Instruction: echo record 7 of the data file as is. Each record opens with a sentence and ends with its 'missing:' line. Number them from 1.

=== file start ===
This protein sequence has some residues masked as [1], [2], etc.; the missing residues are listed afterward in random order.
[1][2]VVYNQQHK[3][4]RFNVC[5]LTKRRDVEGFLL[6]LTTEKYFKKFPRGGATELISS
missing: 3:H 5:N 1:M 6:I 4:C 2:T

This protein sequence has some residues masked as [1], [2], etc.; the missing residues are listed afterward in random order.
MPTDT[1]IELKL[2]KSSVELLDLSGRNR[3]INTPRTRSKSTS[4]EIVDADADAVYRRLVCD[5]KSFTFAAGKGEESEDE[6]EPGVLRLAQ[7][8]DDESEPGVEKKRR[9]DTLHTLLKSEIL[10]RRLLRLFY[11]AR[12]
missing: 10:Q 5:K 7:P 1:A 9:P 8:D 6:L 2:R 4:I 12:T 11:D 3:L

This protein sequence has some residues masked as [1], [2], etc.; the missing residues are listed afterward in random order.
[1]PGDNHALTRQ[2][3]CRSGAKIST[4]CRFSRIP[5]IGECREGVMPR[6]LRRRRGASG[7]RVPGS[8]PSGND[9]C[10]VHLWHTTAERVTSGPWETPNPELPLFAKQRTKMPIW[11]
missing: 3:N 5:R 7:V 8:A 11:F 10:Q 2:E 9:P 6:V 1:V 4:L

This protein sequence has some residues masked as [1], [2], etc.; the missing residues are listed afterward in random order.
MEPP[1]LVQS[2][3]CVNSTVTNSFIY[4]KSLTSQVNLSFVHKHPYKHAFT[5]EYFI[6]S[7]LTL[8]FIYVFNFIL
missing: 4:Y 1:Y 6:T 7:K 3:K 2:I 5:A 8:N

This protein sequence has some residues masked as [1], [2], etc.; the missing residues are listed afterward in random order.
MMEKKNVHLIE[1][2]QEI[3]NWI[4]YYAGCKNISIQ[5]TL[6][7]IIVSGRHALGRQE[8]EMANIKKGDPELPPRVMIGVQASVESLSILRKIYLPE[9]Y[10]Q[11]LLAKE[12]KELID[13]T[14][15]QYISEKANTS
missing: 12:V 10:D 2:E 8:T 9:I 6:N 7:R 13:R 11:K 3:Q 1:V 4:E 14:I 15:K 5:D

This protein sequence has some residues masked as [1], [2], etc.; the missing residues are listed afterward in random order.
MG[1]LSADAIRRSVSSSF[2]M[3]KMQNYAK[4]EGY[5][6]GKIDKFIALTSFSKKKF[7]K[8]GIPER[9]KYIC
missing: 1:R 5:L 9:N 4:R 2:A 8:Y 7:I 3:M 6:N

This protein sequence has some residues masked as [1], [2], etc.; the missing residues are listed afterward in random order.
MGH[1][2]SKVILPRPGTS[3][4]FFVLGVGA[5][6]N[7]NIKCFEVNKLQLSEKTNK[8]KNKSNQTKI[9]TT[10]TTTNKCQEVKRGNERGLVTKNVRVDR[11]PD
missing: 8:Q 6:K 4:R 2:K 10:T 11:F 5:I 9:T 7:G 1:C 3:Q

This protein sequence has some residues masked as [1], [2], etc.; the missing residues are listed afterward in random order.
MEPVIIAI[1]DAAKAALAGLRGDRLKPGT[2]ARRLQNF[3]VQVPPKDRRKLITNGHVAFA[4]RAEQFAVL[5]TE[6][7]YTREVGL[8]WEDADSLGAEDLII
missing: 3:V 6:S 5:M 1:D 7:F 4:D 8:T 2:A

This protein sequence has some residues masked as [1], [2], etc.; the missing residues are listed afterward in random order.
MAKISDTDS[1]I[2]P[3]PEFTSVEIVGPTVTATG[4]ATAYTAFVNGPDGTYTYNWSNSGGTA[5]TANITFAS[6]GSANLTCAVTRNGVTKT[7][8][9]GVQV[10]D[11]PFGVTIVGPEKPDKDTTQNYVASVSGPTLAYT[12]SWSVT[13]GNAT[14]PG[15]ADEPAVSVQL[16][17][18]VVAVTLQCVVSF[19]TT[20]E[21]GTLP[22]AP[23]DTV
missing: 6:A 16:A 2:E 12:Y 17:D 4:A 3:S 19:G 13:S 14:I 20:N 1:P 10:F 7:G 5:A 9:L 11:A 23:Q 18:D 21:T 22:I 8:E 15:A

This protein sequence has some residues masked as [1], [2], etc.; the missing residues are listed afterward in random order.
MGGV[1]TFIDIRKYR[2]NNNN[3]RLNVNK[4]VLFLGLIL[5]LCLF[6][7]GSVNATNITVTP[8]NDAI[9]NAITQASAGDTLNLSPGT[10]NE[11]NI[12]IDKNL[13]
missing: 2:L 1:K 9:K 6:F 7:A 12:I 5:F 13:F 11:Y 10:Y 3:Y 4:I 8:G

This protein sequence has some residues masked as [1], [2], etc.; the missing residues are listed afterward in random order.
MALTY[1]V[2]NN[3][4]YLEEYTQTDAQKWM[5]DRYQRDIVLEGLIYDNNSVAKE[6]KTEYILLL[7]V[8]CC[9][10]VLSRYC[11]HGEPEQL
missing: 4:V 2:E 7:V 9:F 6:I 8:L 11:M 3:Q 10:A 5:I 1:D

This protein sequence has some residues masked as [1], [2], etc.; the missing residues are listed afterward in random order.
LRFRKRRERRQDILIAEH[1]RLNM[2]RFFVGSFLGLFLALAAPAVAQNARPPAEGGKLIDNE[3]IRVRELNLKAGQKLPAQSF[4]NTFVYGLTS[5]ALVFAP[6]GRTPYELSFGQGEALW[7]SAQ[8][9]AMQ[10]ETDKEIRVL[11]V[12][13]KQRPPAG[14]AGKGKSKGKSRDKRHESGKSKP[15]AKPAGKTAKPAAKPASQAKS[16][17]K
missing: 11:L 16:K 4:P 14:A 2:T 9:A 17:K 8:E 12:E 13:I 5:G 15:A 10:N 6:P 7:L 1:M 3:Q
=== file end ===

This protein sequence has some residues masked as [1], [2], etc.; the missing residues are listed afterward in random order.
MGH[1][2]SKVILPRPGTS[3][4]FFVLGVGA[5][6]N[7]NIKCFEVNKLQLSEKTNK[8]KNKSNQTKI[9]TT[10]TTTNKCQEVKRGNERGLVTKNVRVDR[11]PD
missing: 8:Q 6:K 4:R 2:K 10:T 11:F 5:I 9:T 7:G 1:C 3:Q